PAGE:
As you know, I love words and love to explore the philosophy and cultural ideas behind their meaning. Thus, over the past year I have come across three northern European words for “coziness“, and have realised we Bulgarians have an equivalent too.
The Danish word “hygge” means coziness that seems to be based on intimacy, sharing, slow pace and repetitiveness, as well as the juxtaposition between “warmth inside” and “coldness outside”. The Swedish variant “lagom” seems to focus on just the right amount of something that is enough for reaching a certain blissful state. E.g. just the right amount of depth or playfulness in a conversation, just the right amount of spice, just the right combination in an outfit…you get it. The Dutch word “geselligheit” seems closely related to “hygge” but focuses on friendliness and “easy-goingess” in the social interaction among larger groups rather than among 2-3-4 intimate friends the way “hygge” does.
The Bulgarian word for “cozy“, on the other hand, is “uyuten” (that’s the masculine singular form), a word coming from “uyutmak,” meaning “to make smth or smbd fall asleep”. That’s the passive voice of the Turkish verb “uymak,” meaning “to fall asleep”. Thus, in the Bulgarian mind, something “cozy” means something that encourages one to fall asleep. A rather individualistic word compared to “hygge” and “geselligheid,” don’t you find?
Now that we’ve established that feeling cozy in Bulgaria is a rather solitary business, let’s see what might provoke or add to the experience. Definitely books, a pleasantly warm and subtly lit room, coffee or tea, soft music (classical or guitar for me, thanks), bad weather and/or darkness outside. An alternative to books might actually be blogging, the unsolicited giving of the lonely. Then of course, gold in the interior, paintings, icons, beautiful objects around. Curtains, carpets, porcelain, old-fashioned kitchen objects and home-made lace. Last but not least, I’d say food and cooking. A kitchen that doesn’t smell of food – that’s a disastrous letting go of the civilisational foundations in my book.
In line with the above, I’d like to share with you my mum’s recipe for leek-and-cheese banitsa, a hugely hyggelig food at my geographical latitude, and one suitable for breakfast, snack, party finger food, and light main course together with a soup and a salad. At the Balkans, banitsas may very well be the equivalent of the famed Scandinavian cinnamon rolls. Our banitsa for today starts in a rather unassuming fashion, like this:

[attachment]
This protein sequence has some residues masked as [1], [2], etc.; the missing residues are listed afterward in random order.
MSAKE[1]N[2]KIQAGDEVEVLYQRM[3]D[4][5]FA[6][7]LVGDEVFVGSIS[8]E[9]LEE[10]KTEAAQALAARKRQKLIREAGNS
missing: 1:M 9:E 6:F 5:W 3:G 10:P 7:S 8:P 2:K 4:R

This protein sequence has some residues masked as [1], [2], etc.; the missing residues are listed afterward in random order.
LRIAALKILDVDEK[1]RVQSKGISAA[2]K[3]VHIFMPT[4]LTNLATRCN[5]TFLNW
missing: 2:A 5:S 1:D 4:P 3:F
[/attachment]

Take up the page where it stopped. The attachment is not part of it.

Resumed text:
Take three big leeks, or fewer, according to taste. I’m sorry, but in the three long months since I’ve last written here, I seem to have climbed up the ladder of culinary expertise, as I cook with eyeballed quantities of ingredients, or from imagination.
Put oil in a pan, and simmer leeks until soft. They don’t have to be cooked through, as they will be baked in an oven too, once the banitsa has been assembled.
Take a large and flat baking dish and line with baking paper, then find unspecified objects to place above paper so as to prevent it from rolling back to the centre of the pan.
For the filling, mix three eggs, some white cheese, and 2-3 soup spoonfuls of yogurt. I didn’t have any, so I put some sour cream instead. Add leeks to the mixture once they’d cooled down, and add 1/2 teaspoonful of bicarbonate of soda. Your filling’s ready!
Take a packet of phyllo, or sheet, pastry. These are Serbian or Macedonian, I got them at the farmers’ market that takes place each Saturday near my place. Farmers from regions close to Bulgaria’s western border travel to Sofia for the occasion, and sometimes bring along with them Serbian/Macedonian food items beloved by Bulgarians. As you can see, the packet says Kore za Pitu i Baklavu, meaning Sheets for Banitsa and Baklava.
Roll out pastry sheets and depending on thickness, decide whether you’d use one or two for each banitsa roll. I decided to use two, and spread oil with a brush in between each pair of sheets making up one roll.
After you oil the lower sheet, spread some of the filling as shown in the picture. Then fold in a roll, not very tight, and place in the pan. Proceed identically until you use up your filling, sheets or dish space. Better use up filling and have some sheets remain, as they can be filled with a different filling later on.
Now let’s melt some butter and spread it on and inside the roll ends, where there isn’t any filling. Let’s brush with melted butter the outside of the rolls, lengthwise, as well.
Pop the banitsa into the preheated oven (at between 150-200 degrees C), at the lower-middle rack and bake for about 45 minutes, or until smelling like ready and looking browned and appetising.
That’s how the banitsa looks like served on the table. The top piece shows the crispy end (can I call it butt?), while the two bottom pieces show the filling in a cross-section.
It goes with ayran, or a herban tisane, or just by itself. If you want the crispiness of the sheets to remain, cover leftovers in a box only after thoroughly cooled down.
Now, for goodbye I give you a song by Georgi Hristov which I heard on the Radio Horizont (Programa Hristo Botev) while I was making the banitsa this morning. I love listening to such old-fashioned songs while cooking, their sentimentality is somehow very uplifting at the backdrop of the cloudy dreariness outside.
The song is called “Много причини има”, (Mnogo prichini ima, There Are Many Reasons), and tells of the protagonist rediscovering the existence of many reasons, big and small, for smiling at the world, somebody special being the top one among them.